As a defender, George has all the tools to be very solid on this side of the ball, but hasn’t fully put it all together just yet. He comes out of his stance too often and is unaware at times of his opponent’s strengths – backing off of a shooter or caroling a driver, suggesting he needs to pay more attention to scouting reports. Despite that, his length, anticipatory skills and quick hands have made George one of the nation’s leaders in steals, collecting over 2 a game.

Projected right now as a solid 1st round pick, it’s not unfathomable to see George creep his way higher up the board when it’s all said and done if he chooses to declare for the draft. Reminiscent of an Al Thornton or a Wilson Chandler, George has the talent, look and potential to be a successful rotational NBA player down the road.

Top NBA Draft Prospects in the Non-BCS Conferences, Part One

Jonathan Givony
Jonathan Givony
Nov 01, 2009, 05:34 pm
Jonathan Givony

No longer flying underneath the radar after a solid, yet inconclusive freshman season playing for a bad team in the weak WAC conference, Fresno State’s Paul George enters this season facing far higher expectations than he did last year.

Standing 6-7, with a very narrow frame, long arms and good, but not incredible athleticism, Paul George possesses prototypical physical attributes for an NBA small forward prospect, even if he currently sees more time at the power forward position. He has nice quickness and solid explosiveness, but still has yet to reach his full athletic potential with how underdeveloped his body appears to be at the moment.

Offensively, George’s main virtues clearly lie in his terrific perimeter shooting accuracy. He shot an outstanding 45% from beyond the 3-point line last year, on a more than adequate sample size of just over 4 attempts per game, making him one of the top NBA prospects in that category going into just his sophomore season. While his shooting mechanics are mostly flat-footed and a bit on the unorthodox side, his release is extremely quick and the results are obviously extremely impressive.

A pretty cool customer who does not appear to force the issue that often, George lets the game come to him and seems to be a pretty good teammate. He has the length and athleticism to make plays around the rim, particularly in transition using nice footwork and some quick spin moves, and is not afraid to attack the basket and try to finish emphatically with a powerful dunk. He gets to the free throw line in turn at a solid rate, even if he did not convert quite as well (70%) as you might hope from the charity stripe considering his prowess from beyond the arc. With only one season of college basketball underneath his belt, he obviously has plenty of time to improve on this part of his game. Despite being an excellent perimeter shooter with his feet set, his percentages drop off considerably when forced to pull-up off the dribble.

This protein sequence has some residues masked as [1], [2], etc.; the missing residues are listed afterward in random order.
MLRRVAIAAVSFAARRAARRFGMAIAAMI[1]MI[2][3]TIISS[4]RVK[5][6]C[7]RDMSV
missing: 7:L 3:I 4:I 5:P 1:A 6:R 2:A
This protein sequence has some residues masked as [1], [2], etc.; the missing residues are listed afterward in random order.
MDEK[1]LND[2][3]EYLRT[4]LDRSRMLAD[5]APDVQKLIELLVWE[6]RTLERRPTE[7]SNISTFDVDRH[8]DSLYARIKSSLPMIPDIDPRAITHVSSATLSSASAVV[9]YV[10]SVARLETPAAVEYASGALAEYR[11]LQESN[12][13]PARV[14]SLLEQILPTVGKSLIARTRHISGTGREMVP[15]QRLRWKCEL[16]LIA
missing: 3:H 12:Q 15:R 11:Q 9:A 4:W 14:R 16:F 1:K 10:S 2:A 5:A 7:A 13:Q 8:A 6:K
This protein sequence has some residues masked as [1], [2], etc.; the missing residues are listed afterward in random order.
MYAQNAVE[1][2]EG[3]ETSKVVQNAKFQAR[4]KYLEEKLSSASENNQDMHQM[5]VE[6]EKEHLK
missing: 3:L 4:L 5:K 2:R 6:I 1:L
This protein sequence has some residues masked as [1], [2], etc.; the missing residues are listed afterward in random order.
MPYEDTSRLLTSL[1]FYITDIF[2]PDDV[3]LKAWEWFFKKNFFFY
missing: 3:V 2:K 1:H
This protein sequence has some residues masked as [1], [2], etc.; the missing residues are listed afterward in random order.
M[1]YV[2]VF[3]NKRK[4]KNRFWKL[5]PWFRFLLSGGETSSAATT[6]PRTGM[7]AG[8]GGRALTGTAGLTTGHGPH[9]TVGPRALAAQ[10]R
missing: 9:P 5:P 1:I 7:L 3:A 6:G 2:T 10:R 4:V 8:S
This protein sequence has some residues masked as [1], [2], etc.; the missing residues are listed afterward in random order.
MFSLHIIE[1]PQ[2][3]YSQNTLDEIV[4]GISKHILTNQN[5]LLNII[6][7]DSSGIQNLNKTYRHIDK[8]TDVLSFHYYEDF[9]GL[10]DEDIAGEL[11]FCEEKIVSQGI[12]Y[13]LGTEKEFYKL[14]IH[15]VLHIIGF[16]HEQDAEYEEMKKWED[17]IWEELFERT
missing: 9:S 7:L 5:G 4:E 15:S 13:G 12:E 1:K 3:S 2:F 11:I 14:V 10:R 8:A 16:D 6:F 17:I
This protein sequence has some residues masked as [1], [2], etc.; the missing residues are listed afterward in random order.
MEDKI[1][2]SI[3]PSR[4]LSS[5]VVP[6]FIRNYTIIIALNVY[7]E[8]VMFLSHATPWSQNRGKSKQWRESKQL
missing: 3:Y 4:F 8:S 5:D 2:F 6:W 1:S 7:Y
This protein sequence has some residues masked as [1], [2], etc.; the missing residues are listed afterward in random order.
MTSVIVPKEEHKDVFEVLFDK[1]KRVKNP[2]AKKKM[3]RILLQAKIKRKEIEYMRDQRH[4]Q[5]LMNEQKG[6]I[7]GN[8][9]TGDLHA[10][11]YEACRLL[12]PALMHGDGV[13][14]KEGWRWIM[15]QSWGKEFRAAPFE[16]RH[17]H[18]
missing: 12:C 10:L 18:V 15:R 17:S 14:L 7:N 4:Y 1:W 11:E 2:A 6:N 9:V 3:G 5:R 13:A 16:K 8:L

Beyond his ability to make spot-up perimeter jumpers and use his physical attributes around the basket, George is rather raw offensively at this point in time. Though he displays a very nice first step, he has a difficult time fully utilizing his athleticism due to his extremely underdeveloped ball-handling skills. George looks very limited trying to create shots for himself from the perimeter, even against the weak competition he faces in the WAC, struggling to change directions with the ball and being fairly turnover prone when forced to put his head down and make things happen.

George has a difficult time finishing plays around the basket at times due to his lack of strength, possibly lacking a degree of toughness here, and cannot really take advantage of his size advantage in the post at the WAC level due to these same reasons. He will likely take a few more years to fully fill out his frame with how underdeveloped he appears to be physically at this point in time.

Defensively, George has the physical tools (size, length, athleticism) to be a terrific option on this end of the floor, and will already make some terrific plays from time to time. He possesses the ability to fill up the stat-sheet with rebounds, steals and blocks, but also impresses with his ability to slide and smother opponents with his excellent length, appearing to have the potential to defend multiple positions at the next level. He still has a ways to go here too, though, looking a bit too upright trying to stay in front of smaller players on the perimeter, not always showing the best fundamentals, and likely lacking some experience defending the small forward position. Getting stronger will probably help, as will the added maturity that comes with another year of college basketball.

It will be interesting to see how George manages to deal with the notoriety of being (prematurely?) hyped by some this summer as a potential top-10 pick. Fresno State had a dreadful season last year (going 3-14 in the WAC), and George will be expected to carry his team offensively and lead them to much better results. Clearly he has the potential and then some to play at the next level with his intriguing physical attributes and budding skill-set, but it remains to be seen whether he’s prepared for the scrutiny of having NBA scouts at every game and practice of his as well as the burden of trying to carry a team on his back and make the NCAA tournament. We will have to wait patiently and see how things develop.